More specifically, FIGS. 4-15 b show the forming of a partially patterned lead frame for a wire-bonded chip and a method of using the same for forming an ELP-type electronic package. FIGS. 16-22, on the other hand, show the forming of a partially patterned lead frame for a flip-chip and a method of using the same for forming an ELPF-type electronic package. A method of forming an ELGA-type of electronic package, using the instant partially patterned lead frame, is also described in connection with FIGS. 24 a and 24 b.

FIG. 4 is a cross-sectional view of a film, preferably a sheet of metal, preferably copper, that is not only to be formed into a lead frame, but also to serve as a stable carrier during the ensuing process steps of forming the lead frame. The thickness of the strip of metal is equal to or greater than about 0.05 mm. In another embodiment, the thickness can be in the range between about 0.05 to 0.5 mm.

Forming a lead frame typically involves cutting through the strip of metal, like cutting a stencil, and then working with very fine finger-like leads. In order to hold down such a delicate structure in place, a vacuum chuck may be used. Conventional vacuum chucks, however, typically are not adapted to provide suction for such delicate devices and the lead frame must usually be clamped down peripherally. Any rigging used for this purpose must be refitted from one type and size of lead frame to another. The instant invention, however, alleviates this refitting step. Because the bottom surface of the partially patterned lead frame is solid and continuous, a conventional vacuum chuck can easily hold the lead frame in place during processing. Furthermore, one size strip of metal that can accommodate the various industrial lead frames can be used universally in the manufacture of the lead frames. The subsequent process steps of chip attach and wire bonding can be accomplished with much less stress and strain on the lead frame to be formed. Lead frames with much finer geometries can easily be fabricated because the leads are held together by the web-like structures and are not separated from each other until the very final step.

Forming of the various patterns on the lead frame can be accomplished in a number of ways. One approach can be stamping/coining the pattern into the metal. Other approaches may include chemical or electrochemical milling and electrical discharge machining (EDM). On the other hand, photolithographic patterning, which is a mainstay of semiconductor manufacturing, is preferred. In the present invention, metal strip (100) shown in FIG. 4 is pre-plated on both the front (or top) side and the back (or bottom) side prior to the photolithographic patterning. Either or both the front surface and the back surface may be pre-plated with a material that enables bonding as well as solderability, respectively. In one embodiment, the front surface is pre-plated with a bondable material, such as Ni/Pd/Au-strike or Ag. In another embodiment, the back surface is pre-plated with a solderable material, such as Sn/Pb, lead-free solder, immersion-tin electroless-nickel or Au-strike. In another embodiment, the back surface is pre-plated with the same material as the top side, which can then act as a resist during back-patterning. This resist-like plating can later be stripped prior to final finishing. The pre-plating can be performed at a later step, if so desired.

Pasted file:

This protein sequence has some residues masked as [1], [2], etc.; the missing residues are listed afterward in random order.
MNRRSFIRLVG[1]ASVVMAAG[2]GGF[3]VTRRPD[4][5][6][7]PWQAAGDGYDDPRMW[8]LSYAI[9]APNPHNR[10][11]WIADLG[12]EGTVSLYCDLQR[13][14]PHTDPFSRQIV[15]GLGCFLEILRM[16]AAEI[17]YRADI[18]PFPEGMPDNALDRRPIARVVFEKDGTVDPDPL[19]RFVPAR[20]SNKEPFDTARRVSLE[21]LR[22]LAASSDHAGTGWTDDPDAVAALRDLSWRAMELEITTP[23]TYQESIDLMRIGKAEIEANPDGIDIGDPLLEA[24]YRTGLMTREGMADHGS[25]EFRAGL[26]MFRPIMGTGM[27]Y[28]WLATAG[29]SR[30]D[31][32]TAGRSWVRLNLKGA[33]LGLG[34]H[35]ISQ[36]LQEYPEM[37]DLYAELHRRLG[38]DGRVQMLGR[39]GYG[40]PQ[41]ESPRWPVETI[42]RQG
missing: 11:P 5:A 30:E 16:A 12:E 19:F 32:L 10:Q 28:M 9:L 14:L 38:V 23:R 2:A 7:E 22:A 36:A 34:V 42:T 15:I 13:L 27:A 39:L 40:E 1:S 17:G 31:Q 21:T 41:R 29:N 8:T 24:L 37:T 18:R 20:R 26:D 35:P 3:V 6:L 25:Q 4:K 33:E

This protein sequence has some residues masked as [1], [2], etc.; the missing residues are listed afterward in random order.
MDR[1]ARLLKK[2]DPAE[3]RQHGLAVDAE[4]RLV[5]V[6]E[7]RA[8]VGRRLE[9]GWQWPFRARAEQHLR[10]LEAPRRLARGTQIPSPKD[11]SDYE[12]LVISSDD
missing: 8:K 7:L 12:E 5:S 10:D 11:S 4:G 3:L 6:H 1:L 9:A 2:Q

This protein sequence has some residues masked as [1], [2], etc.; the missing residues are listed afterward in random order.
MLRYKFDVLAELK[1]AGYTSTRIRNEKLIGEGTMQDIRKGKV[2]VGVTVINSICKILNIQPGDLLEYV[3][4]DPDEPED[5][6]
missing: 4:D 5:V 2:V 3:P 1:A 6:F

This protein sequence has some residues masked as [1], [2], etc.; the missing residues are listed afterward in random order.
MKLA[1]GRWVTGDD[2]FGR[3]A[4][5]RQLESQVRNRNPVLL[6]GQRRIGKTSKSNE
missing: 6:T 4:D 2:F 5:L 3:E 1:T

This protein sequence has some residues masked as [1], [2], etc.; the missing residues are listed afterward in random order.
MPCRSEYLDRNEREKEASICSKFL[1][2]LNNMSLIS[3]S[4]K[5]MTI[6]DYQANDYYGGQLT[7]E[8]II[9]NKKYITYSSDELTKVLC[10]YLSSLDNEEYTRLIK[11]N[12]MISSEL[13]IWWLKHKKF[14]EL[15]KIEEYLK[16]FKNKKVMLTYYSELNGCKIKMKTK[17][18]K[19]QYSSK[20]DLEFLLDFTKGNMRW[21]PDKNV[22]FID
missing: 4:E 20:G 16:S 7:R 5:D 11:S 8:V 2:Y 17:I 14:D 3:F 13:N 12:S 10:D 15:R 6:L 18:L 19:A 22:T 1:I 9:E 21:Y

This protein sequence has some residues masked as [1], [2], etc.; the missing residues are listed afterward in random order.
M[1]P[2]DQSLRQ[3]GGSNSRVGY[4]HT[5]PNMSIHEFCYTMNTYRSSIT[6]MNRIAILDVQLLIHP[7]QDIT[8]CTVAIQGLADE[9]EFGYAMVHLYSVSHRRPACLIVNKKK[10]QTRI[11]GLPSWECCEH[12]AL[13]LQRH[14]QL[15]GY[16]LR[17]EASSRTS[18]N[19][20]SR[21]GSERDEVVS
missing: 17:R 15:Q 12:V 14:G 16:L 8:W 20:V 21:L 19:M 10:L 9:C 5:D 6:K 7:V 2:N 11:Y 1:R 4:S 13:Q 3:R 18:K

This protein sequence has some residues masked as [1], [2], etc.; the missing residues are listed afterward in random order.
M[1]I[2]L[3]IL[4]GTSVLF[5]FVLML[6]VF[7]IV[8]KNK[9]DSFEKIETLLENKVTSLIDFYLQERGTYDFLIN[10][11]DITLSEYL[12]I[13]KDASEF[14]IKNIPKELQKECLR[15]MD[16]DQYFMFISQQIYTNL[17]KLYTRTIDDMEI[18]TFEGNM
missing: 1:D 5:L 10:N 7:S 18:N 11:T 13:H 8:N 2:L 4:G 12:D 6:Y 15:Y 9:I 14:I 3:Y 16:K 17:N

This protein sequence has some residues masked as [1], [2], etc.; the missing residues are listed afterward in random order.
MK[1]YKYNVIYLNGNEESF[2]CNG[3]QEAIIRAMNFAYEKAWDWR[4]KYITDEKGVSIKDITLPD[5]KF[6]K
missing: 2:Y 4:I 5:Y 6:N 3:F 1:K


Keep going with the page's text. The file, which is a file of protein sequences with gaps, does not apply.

At the next step, the pre-plated front side (110) is photolithographically patterned to form areas corresponding to chip-pad (115) and electrical contacts (113) surrounding the chip-pad area. An electrical contact (113) can be characterized as the end portion of a lead that is connected to the chip-pad area (115) through a first region of intermediate recessed portions that forms the web-like structure. These intermediate recessed web-like portions are removed at a later time when metal film (100) is etched from the back so that the end portions and the chip-pad portions will be isolated from each other. The areas comprising a chip-pad (115) and the surrounding contacts (113) are sometimes referred to as chip sites. A plurality of chip sites can be formed on a continuous roll of copper sheet sprocketed to a spool to easily automate the forming of lead frames comprising one or more chip sites. FIG. 5 illustrates two chip sites, which will be formed into two corresponding lead frames, which in turn will be part of two packages that will be formed from them.

The pattern shown for the two chip sites illustrated in FIG. 5 is then transferred into film strip (100) by etching. As shown in FIG. 6, a main feature of the present invention is that the etching is performed only partially through the thickness of the metal, which is referred to herein as partial patterning. The partial patterning is performed in a first region of the film to form a webbed structure (130) that connects the chip pads (115) of lead contacts (113) of each lead frame. The first region also connects the lead frames to one another at street portions (136) of the film.